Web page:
If you trace our family tree 370,000,000 years back to the Late Devonian, this could well be the face of our long-lost great grand mother.
Meet Tiktaalik roseae, the newly described lobefinned fish from Nunavut, Canada. The name Tiktaalik comes from an Inuit word for the fish we call burbot, after local elders noted the similarity between the fossil and the large living fish they catch.
Unlike its namesake, however, Tiktaalik is a member of the great fish clan Sarcopterygia. Sarcopterygians achieved enduring fame and glory after certain members evolved the means to crawl out of the water and taking the first steps (literally) to a totally landlubbing lifestyle. Tiktaalik fits into this story quite well, sporting a set of characters more amphibian-like than all other fish, but more fish-like than the earliest amphibians.
The astonishingly detailed fossils were coaxed out of ancient rock just a thousand kilometres (600 miles) from the North Pole, and are helping to explain how, little by little, fish in the sea moved on to the land, evolving into the myriad species of animals that have lived, eaten or been eaten, fought and died on terra firma for more than 300 million years.
Buried in river sediments on Ellesmere Island, the preserved remains of Tiktaalik have already been described as the "missing evolutionary link" between fish and tetrapods.
The newly discovered species looks superficially like a crocodile, with a skull around 20 centimetres (eight inches) long. Its flattened body, which probably grew to a length of between 1.25 and 2.75 metres (four to nine feet), was covered in diamond-shaped bony scales. It was like a fish, with its primitive jaw and fins, but had a tetrapod's neck and ribs.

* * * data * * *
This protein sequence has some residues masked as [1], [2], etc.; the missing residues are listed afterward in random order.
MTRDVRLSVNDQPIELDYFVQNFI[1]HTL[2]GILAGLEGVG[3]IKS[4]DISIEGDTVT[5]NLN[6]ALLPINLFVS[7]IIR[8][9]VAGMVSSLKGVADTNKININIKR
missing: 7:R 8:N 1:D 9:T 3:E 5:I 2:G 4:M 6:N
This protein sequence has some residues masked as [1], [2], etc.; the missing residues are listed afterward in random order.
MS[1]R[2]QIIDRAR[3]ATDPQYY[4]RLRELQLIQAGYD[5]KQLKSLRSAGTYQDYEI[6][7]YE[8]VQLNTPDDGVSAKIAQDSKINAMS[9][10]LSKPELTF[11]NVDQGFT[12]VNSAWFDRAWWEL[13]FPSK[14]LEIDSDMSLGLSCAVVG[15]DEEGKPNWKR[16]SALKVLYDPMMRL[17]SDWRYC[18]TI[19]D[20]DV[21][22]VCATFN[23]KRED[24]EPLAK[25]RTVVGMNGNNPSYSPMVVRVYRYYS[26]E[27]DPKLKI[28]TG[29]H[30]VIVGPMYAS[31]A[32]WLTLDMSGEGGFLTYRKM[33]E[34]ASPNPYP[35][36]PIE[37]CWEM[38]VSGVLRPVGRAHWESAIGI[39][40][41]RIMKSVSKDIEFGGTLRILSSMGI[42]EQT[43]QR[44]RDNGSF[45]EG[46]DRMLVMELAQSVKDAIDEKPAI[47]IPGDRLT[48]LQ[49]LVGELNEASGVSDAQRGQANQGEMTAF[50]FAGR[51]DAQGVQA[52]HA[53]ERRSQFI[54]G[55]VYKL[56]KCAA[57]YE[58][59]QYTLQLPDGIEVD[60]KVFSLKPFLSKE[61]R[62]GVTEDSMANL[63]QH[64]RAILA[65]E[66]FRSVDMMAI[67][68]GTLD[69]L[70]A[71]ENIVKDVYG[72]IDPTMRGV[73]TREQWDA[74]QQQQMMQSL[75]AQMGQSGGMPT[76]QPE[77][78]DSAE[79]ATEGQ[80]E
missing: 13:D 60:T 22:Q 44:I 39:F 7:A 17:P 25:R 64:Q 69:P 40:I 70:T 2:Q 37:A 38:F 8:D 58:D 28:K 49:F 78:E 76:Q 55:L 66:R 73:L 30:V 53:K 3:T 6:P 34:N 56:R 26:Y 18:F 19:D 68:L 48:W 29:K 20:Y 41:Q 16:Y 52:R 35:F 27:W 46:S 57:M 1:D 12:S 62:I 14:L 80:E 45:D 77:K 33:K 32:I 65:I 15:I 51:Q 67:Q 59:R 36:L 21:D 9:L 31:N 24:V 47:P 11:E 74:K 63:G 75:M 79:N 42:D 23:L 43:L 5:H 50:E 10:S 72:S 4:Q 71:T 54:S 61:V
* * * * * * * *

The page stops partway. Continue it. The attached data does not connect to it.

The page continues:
What is generating the most excitement about the finds are joints in the fish's pectoral fins, which have bones that compare to the upper arm, forearm and primitive parts of the hand of land-living animals.
"Most of the major joints of the fin are functional in this fish," said Neil Shubin, a professor of organismal biology at the University of Chicago and co-leader of the expedition whose findings appear on Thursday in the journal Nature.
"The shoulder, elbow and even parts of the wrist are already there and working in ways similar to the earliest land-living animals," he said.
The sediment in which Tiktaalik was found has been dated to around 375 million years ago, in the swampy, pre-dinosaur era known as the Devonian.
At that time, what is now frigid Arctic Canada had a balmy, sub-tropical climate, for it was part of a mega-continent that straddled the equator.
Shubin said he believed that Tiktaalik's size and shape indicated that it was suited for living in small streams in a delta system, an environment that probably encouraged the fish to venture into shallow water or even make forays onto land in search of food or shelter from predators. "The skeleton of Tiktaalik indicates that it could support its body under the force of gravity, whether in very shallow water or on land," said co-author Farish Jenkins, a professor of organismic and evolutionary biology at Harvard University. "This represents a critical early phase in the evolution of all limbed animals, including humans — albeit a very ancient step."
Tiktaalik fills a knowledge gap about a key transition period spanning around 20 million years in the Devonian era, between fish and the first tetrapods. Tiktaalik comes between a torpedo-shaped fish called Panderichthys that lived around 385 million years ago and whose pectoral fins and shoulder skeleton suggest it could walk in shallow water but not on land; and the first unambiguous tetrapods, Acanthostega and Ichthyostega, which lived around 365 million years ago and, despite having fishy tails, had limbs with digits.